Jennifer Lawrence, Joel Edgerton, and Francis Lawrence take a moment out of their day to talk powerful characterization, finding something new in a worn-out genre, and women taking their power back.
It’s been nearly thirty years since the Berlin Wall fell. It was the beginning of the end of the Cold War. No longer would the devastating tête-à-tête continue between the powers that be in Washington and Moscow. Finally, their satellite playing ground of Berlin would be unified under one German banner. Families would reunite, friends would catch up, and old grudges would fall to the wayside. It was a joyous moment, one that signaled to many the end of long-standing socio-political strife and misfortune. Perhaps finally, humans would enter the unknown epoch of lasting peace and civility. Fast forward to 2017, and it seems that nothing is further from the truth.
With each passing day and each passing disagreement between leaders, the once forgotten Cold War has seemingly begun to grow ever closer to becoming a new, albeit rehashed, reality. That unthinkable reality is the one that Francis Lawrence attempts to shine a light on in a remarkably brutally espionage film, Red Sparrow. Starring Jennifer Lawrence as Dominika Egorova and Joel Edgerton as Nathaniel “Nate” Nash, Red Sparrow plays out as if that fateful day at Checkpoint Charlie never materialized. Telling the story of Egorova, the once famed ballerina suffers a career-ending injury that leaves her with few options. As bills pile up and her mother grows ever sicker, Egorova agrees to become a spy for the Russian government. Soon, her topsy-turvy journey through the clandestine world leads her on a mission where she is tasked with seducing Nash. Before long, she faces a decision that will surely change her life forever. Director Francis Lawrence, along with stars Jennifer Lawrence and Joel Edgerton took the time out of their day to discuss the inherent barbarity of the film, gaining control, and delving into their respective characters. Check out what they had to say below.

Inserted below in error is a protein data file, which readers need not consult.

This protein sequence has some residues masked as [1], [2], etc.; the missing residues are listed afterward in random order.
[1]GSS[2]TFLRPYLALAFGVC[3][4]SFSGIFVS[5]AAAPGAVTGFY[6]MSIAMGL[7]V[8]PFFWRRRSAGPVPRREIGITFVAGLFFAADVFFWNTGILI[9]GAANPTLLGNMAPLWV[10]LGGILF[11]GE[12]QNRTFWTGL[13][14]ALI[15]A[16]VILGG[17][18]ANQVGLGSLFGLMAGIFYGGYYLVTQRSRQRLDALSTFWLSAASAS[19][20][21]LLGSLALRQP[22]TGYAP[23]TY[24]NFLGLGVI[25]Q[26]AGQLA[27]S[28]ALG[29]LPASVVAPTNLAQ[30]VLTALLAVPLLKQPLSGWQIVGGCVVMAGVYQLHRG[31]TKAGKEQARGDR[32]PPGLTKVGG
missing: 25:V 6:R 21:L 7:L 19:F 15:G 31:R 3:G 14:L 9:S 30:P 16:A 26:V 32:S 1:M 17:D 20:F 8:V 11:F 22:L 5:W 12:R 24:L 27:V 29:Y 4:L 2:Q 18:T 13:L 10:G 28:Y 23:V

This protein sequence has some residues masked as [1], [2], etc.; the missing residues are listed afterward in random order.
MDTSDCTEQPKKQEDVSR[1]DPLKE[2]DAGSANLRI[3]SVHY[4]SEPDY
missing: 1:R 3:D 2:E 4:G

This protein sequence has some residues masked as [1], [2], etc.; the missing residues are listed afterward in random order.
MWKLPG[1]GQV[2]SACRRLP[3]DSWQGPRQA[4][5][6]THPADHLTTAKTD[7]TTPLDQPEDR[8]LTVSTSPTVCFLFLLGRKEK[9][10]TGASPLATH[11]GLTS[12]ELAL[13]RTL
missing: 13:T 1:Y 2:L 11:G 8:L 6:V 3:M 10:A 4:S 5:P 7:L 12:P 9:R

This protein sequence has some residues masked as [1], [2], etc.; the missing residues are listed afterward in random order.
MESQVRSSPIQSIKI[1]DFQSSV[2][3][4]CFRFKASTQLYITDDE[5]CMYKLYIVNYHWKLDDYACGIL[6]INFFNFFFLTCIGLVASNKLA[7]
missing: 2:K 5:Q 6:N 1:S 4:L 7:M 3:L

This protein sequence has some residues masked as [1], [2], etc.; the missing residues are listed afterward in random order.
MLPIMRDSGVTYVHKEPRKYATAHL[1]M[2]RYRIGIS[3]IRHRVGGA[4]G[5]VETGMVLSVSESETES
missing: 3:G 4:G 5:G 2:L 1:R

This Ain’t No Bond Flick
James Bond has become the synonymous film representative for spy pictures. Whether it’s his tuxedo-clad presence or his gadget heavy execution of his mission, James Bond has always come off more as a upper class Brit than a tough-as-nails spy. It seems that Red Sparrow is ready to change all of that. Whether it’s the discomforting rape scenes or the visceral torture sequences, Red Sparrow seldom shies away from the reality that many spies face on a daily basis. There are no rainbows and sunshine here–it’s all murky, grey, and amoral. But that’s just the day in the life of Sparrows.
I’ve never seen a spy movie done this way,” Said Jennifer Lawrence. “It’s not glamorizing anything. It’s actually showing the brutality of such a lifestyle. The brutality, the anxiety, the lies, the deceit,” reflected the Oscar-winning actress. And that certainly is on full view, as many viewers will likely find some of the sequences wildly violent and sickeningly refreshing. Lawrence also added that “seeing this world of abuse, especially sexual abuse, through the lens of a woman who comes out and gets her power back by using her intellect was very inspiring to me,” noting that it was one of the main reasons she signed on to the film.
On Becoming a Pseudo-Ballerina